See It with Flowers: A BioSensor for Radiation

See It with Flowers: A BioSensor for Radiation

✿ The stamen hairs of the common spiderwort (Tradescantia) are made up of rows of cells in single file, like beads on a string. Fuzzy and blue, they emerge by the hundreds around the stamens that hold up the bright yellow, pollen-filled anthers in the flower center. In 1975, a scientist named Sparrow made a remarkable discovery: the stamen hairs were highly sensitive to nuclear radiation, mutating from blue to pink like the floral equivalent of the canary in the coal mine! The mutation frequency is linear down to very low doses and low exposure rates such that counting the number of pink cells as a percentage of blue ones gives an accurate reading of radiation exposure. Since the cells divide in sequence, the position of the pink cell tells when the radiation exposure occurred. The flowers have been used to monitor radiation leaks around nuclear plants in Japan or as a biosensor for chemical pollutants (http://goo.gl/GTMi9C).

✿ As if this biological oddity were not enough, the flower enjoys a romantic history dating to Captain John Smith, the legendary American settler who was plucked from the perils of death at the hands of the Powhotan tribe by the chief’s daughter Pocohontas. When Smith left Virginia in 1609, he carried with him spiderwort seeds to his friend John Tradescant the Elder, a master gardener in England. The plant was named Tradescantia virginiana in the latter’s honor (http://goo.gl/u9dwVM).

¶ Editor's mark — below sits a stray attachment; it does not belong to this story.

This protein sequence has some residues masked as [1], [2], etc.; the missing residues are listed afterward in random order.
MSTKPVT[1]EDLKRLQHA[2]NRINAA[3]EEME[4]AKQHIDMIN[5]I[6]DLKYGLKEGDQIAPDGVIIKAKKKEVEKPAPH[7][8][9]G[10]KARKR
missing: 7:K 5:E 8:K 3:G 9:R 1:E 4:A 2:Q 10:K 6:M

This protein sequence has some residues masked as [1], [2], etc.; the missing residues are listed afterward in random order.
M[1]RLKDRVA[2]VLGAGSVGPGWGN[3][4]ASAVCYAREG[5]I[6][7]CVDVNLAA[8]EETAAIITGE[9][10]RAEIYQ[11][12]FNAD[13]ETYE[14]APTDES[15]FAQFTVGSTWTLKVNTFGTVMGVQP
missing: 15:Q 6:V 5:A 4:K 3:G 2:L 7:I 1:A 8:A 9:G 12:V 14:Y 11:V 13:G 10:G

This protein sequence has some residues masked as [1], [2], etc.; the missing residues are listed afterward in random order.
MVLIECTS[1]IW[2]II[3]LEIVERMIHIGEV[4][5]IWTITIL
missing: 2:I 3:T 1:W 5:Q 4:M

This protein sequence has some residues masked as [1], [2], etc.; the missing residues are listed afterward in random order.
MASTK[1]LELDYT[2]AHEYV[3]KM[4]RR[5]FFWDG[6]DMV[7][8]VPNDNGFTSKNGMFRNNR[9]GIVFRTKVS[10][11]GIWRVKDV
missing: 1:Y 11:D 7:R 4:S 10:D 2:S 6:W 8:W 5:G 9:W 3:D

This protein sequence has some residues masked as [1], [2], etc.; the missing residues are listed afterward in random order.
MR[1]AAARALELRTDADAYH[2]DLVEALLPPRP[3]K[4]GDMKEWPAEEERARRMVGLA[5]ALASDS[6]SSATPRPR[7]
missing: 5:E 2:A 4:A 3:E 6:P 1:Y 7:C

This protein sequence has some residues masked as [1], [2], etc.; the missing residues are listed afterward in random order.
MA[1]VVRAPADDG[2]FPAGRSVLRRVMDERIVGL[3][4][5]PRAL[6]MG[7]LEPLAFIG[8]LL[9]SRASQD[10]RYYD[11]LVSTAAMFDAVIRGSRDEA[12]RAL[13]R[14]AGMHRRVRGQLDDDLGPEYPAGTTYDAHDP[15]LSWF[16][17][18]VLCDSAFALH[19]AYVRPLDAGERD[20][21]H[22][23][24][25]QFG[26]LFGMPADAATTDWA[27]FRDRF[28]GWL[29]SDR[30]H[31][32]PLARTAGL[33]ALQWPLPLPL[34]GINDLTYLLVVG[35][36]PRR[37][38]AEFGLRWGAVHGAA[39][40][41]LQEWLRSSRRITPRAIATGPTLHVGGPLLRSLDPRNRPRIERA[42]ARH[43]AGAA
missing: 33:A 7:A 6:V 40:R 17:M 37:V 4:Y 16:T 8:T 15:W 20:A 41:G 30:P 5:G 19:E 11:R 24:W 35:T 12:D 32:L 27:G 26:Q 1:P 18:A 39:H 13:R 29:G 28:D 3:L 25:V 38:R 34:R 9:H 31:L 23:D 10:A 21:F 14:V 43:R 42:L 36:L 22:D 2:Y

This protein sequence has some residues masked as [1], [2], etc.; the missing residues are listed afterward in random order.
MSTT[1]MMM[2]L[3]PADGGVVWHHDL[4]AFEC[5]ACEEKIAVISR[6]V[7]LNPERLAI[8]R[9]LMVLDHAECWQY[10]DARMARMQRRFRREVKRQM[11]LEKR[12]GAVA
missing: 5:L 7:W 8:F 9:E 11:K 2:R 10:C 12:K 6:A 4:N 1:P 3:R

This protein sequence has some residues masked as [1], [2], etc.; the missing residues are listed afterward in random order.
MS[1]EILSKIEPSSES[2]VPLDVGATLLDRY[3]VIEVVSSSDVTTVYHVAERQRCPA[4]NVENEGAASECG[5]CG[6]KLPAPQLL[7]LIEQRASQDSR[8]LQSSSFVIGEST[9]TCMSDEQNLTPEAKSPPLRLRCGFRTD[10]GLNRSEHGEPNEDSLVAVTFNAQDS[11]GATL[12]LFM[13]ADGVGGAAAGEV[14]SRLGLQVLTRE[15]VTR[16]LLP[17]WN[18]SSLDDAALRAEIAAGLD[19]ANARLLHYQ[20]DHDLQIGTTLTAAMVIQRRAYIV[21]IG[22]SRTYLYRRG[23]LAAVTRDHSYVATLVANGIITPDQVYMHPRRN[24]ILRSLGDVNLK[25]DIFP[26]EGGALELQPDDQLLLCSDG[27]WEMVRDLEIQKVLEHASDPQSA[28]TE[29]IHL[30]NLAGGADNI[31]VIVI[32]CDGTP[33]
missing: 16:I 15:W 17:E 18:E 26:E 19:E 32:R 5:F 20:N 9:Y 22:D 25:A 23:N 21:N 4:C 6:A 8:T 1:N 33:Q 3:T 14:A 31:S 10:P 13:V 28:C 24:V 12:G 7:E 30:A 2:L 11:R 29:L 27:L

Image Credits: Tradescantia from the garden of Chris Veerabadran whose question about the flower name inspired this post. Thanks, Chris! 

Staminal Hair from www.microscopy-uk.org.uk

Video: Cytoplasmic Streaming in Tradescantia Stamen Hair Cells

#ScienceEveryday  

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47 Responses to See It with Flowers: A BioSensor for Radiation

  1. Kathryn Kure says:


    Great post! So happy to see you posting again :D.


  2. Fascinating! I’ll be inspecting our tradescantia more closely now – can hardly wait for it to bloom 🙂

  3. Rajini Rao says:


    Hello there, Kathryn Kure . Any time I need inspiration to post, I can look at your flower posts 🙂

  4. Rajini Rao says:


    Hudson Ansley , your garden version should be all blue, hopefully. The varieties used for testing do have to be heterozygous at the color locus i.e., one copy coding blue and the other pink. Blue is dominant over pink, but damaging mutations allow the pink to reveal itself. 

  5. Marta Rauch says:


    Fascinating! Thanks so much for sharing this with us, Rajini Rao.